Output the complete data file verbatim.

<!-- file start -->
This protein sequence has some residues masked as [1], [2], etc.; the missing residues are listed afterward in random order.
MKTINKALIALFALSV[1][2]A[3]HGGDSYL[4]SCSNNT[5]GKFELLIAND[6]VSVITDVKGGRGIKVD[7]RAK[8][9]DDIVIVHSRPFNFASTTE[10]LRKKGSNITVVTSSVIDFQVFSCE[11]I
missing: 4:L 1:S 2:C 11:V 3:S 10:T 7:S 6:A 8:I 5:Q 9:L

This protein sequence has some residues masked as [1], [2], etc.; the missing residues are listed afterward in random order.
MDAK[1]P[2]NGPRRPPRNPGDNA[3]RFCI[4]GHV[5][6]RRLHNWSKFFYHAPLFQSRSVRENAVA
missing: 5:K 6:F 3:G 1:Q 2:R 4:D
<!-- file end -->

This protein sequence has some residues masked as [1], [2], etc.; the missing residues are listed afterward in random order.
MKTINKALIALFALSV[1][2]A[3]HGGDSYL[4]SCSNNT[5]GKFELLIAND[6]VSVITDVKGGRGIKVD[7]RAK[8][9]DDIVIVHSRPFNFASTTE[10]LRKKGSNITVVTSSVIDFQVFSCE[11]I
missing: 4:L 1:S 2:C 11:V 3:S 10:T 7:S 6:A 8:I 5:Q 9:L

This protein sequence has some residues masked as [1], [2], etc.; the missing residues are listed afterward in random order.
MDAK[1]P[2]NGPRRPPRNPGDNA[3]RFCI[4]GHV[5][6]RRLHNWSKFFYHAPLFQSRSVRENAVA
missing: 5:K 6:F 3:G 1:Q 2:R 4:D